There are a few Formula1 videos around the web that we use to teach about the economics of batch sizes, particularly in the SAFe, where the teachings of Don Reinertsen are embedded in the body of knowledge. I found this new video on LinkedIn today and thought I would share them with the community.
Remember, we are trying to reduce the transaction cost of a batch. In these videos the older pit stop people, process and tooling resulted in a much higher transaction cost compared to the modern pit stop with automated tools and swarming. This can be done through automation, architecture, tools, kaizen of process, and through new ways of thinking and working, and even new ways of feeling. We must pay particular attention to the relationship between tools, people, and process as optimizing one without tuning the others may not improve anything (systems thinking).Read the rest of this entry »
Artificial Limitations are not controls
Don’t limit your team to using just Scrum or Kanban. Don’t even limit yourself to using watered down versions of a combination of Scrum and Kanban. High-performance teams master both the empirical process framework and controls called Scrum, and the use of Kanban (system; Lean).
Continuous Learning (The Three Ways) & Empiricism
Continuous learning teams know how to scale these frameworks and systems using the SAFe and other scaling frameworks to suit the needs of the business and customer solution context (value). Learning teams know how to drive DEVOPS culture and practices through self-organization and self-management.
Scrumming it, the next step
If you are practicing Scrum, and using a Kanban to support the process framework it is helpful to walk the board during the Daily Stand-up (Scrum). Do this a few times a week rather than asking the three questions every day.
#Scrum #Kanban #Agile #Lean #SAFe #scalingframeworks
April 3, 2018 - by Marshall Guillory
Just read an interesting article. The average Chic-Fil-A unit brings in $4.4M in revenue. The average McDonald’s $2.5M. With many similarities, it begs the question of what is it in Chic-Fil-A’s system that creates almost 2X the amount of value for shareholders for a single unit?
My hypothesis: It is all in the service.
And not just run of the mill fast food drone service like that of McDonald’s. Kind, professional and joyful service with a smile. Above and beyond really, in a consistent manner across all units.
So is Chic-Fil-A in the fast food chicken business or the amazing world-class service business? I’ll let you ponder that.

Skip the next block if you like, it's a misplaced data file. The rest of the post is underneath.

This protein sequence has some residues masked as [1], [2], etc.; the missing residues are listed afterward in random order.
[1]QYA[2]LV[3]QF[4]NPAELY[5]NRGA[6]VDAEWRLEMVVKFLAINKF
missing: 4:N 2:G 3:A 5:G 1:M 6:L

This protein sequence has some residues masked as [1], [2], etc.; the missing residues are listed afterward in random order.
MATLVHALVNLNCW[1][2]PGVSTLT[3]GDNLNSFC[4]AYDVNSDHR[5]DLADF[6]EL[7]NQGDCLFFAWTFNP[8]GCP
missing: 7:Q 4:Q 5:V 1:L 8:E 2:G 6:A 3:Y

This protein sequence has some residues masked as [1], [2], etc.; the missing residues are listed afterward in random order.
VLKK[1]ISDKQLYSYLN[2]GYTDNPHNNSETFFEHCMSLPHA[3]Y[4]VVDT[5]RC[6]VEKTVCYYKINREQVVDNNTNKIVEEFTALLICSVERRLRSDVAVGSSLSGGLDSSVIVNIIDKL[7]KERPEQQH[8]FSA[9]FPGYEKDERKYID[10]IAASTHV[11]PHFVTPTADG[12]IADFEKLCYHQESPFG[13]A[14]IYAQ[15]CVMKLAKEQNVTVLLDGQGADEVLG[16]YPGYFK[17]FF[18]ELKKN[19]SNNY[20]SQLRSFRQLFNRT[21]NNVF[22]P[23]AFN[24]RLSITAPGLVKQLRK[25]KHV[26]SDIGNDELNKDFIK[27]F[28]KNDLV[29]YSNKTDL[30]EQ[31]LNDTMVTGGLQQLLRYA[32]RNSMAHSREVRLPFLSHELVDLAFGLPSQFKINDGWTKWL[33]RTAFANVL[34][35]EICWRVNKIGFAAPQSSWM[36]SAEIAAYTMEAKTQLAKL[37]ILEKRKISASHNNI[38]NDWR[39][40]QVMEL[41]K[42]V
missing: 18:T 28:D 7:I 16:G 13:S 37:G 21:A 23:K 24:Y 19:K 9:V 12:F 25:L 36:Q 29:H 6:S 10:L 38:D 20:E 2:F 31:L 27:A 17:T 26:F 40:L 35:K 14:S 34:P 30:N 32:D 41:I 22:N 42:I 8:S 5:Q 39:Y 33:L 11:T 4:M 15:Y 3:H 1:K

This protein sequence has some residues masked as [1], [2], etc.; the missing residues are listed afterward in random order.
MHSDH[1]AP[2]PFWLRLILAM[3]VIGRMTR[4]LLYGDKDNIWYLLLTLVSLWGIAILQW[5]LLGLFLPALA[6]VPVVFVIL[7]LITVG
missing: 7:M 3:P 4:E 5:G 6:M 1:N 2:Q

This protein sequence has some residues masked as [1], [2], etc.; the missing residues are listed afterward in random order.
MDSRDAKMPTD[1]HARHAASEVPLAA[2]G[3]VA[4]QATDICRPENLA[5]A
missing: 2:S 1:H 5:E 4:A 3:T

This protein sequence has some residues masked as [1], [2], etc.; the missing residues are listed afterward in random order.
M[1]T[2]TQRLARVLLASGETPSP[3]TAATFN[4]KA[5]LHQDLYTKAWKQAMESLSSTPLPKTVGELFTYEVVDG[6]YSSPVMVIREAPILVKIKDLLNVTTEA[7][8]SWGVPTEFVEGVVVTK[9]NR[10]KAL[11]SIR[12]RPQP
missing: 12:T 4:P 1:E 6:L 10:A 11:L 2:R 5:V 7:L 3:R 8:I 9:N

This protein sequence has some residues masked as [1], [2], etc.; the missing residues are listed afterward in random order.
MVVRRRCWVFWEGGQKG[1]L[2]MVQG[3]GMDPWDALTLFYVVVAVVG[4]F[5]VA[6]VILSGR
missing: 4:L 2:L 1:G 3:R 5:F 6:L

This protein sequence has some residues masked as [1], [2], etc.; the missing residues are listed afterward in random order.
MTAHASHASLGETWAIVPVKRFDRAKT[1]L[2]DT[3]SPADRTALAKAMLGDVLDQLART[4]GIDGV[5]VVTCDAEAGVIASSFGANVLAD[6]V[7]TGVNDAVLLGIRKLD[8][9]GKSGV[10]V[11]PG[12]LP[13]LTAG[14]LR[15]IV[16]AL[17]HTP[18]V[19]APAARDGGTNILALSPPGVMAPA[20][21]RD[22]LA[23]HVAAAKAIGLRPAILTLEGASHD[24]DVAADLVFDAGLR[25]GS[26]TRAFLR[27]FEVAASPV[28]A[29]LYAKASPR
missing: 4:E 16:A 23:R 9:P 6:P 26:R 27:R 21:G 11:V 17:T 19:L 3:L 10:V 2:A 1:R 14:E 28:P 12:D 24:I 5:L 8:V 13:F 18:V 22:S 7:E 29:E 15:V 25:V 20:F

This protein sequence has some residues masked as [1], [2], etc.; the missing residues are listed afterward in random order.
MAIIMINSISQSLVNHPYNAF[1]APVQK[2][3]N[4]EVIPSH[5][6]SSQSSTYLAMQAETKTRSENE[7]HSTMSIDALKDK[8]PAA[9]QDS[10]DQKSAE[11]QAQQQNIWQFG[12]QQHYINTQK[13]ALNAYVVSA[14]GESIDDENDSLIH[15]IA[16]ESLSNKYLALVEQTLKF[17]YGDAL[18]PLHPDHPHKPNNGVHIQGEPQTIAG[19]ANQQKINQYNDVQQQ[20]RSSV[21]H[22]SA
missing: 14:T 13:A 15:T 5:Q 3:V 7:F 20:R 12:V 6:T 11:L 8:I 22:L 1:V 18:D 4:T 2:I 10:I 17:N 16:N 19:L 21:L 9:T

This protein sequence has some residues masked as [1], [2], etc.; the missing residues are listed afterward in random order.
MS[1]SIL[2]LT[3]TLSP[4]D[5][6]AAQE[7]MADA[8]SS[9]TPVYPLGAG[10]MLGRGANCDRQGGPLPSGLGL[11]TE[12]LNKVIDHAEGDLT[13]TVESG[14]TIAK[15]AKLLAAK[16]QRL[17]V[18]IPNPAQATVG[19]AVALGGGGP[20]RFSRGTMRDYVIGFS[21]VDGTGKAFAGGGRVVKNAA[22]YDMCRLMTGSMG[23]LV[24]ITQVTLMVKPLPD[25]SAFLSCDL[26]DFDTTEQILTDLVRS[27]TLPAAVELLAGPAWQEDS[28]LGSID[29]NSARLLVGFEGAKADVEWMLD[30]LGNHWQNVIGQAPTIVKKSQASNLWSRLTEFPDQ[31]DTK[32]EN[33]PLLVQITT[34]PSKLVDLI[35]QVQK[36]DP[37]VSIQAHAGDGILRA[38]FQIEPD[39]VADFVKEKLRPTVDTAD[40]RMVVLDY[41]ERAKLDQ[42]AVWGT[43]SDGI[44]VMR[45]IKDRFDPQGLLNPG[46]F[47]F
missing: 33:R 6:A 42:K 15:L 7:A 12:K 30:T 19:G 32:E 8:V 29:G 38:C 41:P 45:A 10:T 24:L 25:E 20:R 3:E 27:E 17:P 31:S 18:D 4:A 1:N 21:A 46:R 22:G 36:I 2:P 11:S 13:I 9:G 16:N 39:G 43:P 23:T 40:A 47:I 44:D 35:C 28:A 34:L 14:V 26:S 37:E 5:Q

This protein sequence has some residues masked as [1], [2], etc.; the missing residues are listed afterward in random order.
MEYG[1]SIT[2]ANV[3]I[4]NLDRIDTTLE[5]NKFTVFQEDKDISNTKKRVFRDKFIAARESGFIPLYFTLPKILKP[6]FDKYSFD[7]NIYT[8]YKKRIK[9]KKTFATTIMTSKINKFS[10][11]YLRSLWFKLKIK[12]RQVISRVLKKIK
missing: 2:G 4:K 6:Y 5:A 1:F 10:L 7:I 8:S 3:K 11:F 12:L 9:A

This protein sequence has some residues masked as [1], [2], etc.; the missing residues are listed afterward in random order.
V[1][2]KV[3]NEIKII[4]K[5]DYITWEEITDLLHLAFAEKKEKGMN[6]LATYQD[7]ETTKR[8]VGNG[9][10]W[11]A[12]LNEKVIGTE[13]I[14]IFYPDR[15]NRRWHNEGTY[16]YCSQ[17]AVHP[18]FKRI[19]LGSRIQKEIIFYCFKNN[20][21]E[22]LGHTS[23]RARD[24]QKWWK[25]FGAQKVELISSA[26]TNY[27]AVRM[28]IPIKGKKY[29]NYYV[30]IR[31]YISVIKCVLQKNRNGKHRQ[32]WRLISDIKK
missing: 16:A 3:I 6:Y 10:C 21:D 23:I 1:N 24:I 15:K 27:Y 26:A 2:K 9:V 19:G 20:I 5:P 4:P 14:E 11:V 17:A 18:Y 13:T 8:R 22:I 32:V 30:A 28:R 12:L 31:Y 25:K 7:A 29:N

March 28, 2018 - by Marshall Guillory
Agile is itself a fallacy
“We are ‘Agile’ because we were delivering ‘working software’ every two weeks”
But did we build the right thing? Do the right thing? Was it valuable?
Oops, we forgot to read the details… the values AND the principles are important. Is it a good thing they clarified the value in the #1 principle on the second page?
What about culture? Not so simple as four plus twelve equals Agile? Read the rest of this entry »
Authored by Preetam De, a blogagility.com contributing author.
In the last few days several people have asked me a question about stretched targets on Scrum sprints – not sure if it was a co-incidence or an ongoing vibe. So I will take a moment to explain it.
This article will not revisit the negative consequences in detail of having a stretch target. I will assume the obvious with a quick recap, so I can focus on the solution in detail rather than discussing the problem.
Quick Recap – Why do we think we need it?
- When we feel the need to manage a person rather than the work they do.
- When we focus on Efficiency over Effectiveness.
- When we focus more on tools and practices more than the principles behind them.
- To impress stakeholders they need everything “right now”
- To impress authority by over-estimating our capabilities
- When we assume – “What happened last sprint won’t happen again”
- When we don’t trust a team member and say “We need to keep them busy”
How can we avoid Stretch Targets?
A) By focusing on the flow of work that matches the business need Read the rest of this entry »
My client has been working hard to implement the Lean Portfolio Management functions of the Scaled Agile Framework. Part of that process is to identify value streams flowing through the organization and begin the process of identifying the work that is on the streams. The value streams were identified well over a year ago. The process of researching, analyzing and identifying all of the work has been challenging, but very fruitful. Read the rest of this entry »
I started a new series of posts where I will answer some actual problems/ideas presented in an I&A problem solving workshop as part of open space facilitation. This is the third of a few dozen that I plan on covering. If you have any comments, please, let’s learn together.
“Outside team interference and noise; unnecessary outside team involvement”
A SAFe Answer
This problem is not unique to the SAFe or Lean-Agile space. It exists in every organization I’ve encountered.
It is, however, a big, common problem. How many times have you or your team been “redirected” to work on the latest fire fighting drill? Was this time accounted for in the waterfall/traditional silo planned WBS that you are working against? I’m certain your manager and project managers always go back to the integrated master schedule (IMS) to reflect lost productivity. IMS’s always account for production down, maintenance, operations? Sure they do. Especially when the team doing costing gets to review the proposal and “tweak” the final numbers. [insert massive sarcasm]